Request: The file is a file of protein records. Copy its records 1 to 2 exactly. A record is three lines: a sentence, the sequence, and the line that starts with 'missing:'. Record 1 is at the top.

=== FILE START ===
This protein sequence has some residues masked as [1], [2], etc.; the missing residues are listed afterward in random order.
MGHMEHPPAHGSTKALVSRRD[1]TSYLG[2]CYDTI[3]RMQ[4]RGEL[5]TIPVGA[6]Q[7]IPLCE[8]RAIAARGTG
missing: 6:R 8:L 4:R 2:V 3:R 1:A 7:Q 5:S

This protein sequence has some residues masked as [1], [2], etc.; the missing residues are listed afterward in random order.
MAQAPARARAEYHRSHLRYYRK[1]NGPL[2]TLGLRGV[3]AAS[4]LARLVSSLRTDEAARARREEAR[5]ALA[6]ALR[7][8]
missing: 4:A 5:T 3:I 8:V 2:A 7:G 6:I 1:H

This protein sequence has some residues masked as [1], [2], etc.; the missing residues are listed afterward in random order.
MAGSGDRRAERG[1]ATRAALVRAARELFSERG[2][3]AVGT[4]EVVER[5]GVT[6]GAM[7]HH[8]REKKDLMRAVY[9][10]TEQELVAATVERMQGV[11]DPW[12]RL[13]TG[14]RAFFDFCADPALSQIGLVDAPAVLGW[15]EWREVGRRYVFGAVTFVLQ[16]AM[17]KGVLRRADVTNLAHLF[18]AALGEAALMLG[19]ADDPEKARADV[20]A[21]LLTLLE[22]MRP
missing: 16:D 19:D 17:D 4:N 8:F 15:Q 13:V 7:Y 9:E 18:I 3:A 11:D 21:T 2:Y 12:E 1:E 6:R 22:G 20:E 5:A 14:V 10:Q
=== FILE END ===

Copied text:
This protein sequence has some residues masked as [1], [2], etc.; the missing residues are listed afterward in random order.
MGHMEHPPAHGSTKALVSRRD[1]TSYLG[2]CYDTI[3]RMQ[4]RGEL[5]TIPVGA[6]Q[7]IPLCE[8]RAIAARGTG
missing: 6:R 8:L 4:R 2:V 3:R 1:A 7:Q 5:S

This protein sequence has some residues masked as [1], [2], etc.; the missing residues are listed afterward in random order.
MAQAPARARAEYHRSHLRYYRK[1]NGPL[2]TLGLRGV[3]AAS[4]LARLVSSLRTDEAARARREEAR[5]ALA[6]ALR[7][8]
missing: 4:A 5:T 3:I 8:V 2:A 7:G 6:I 1:H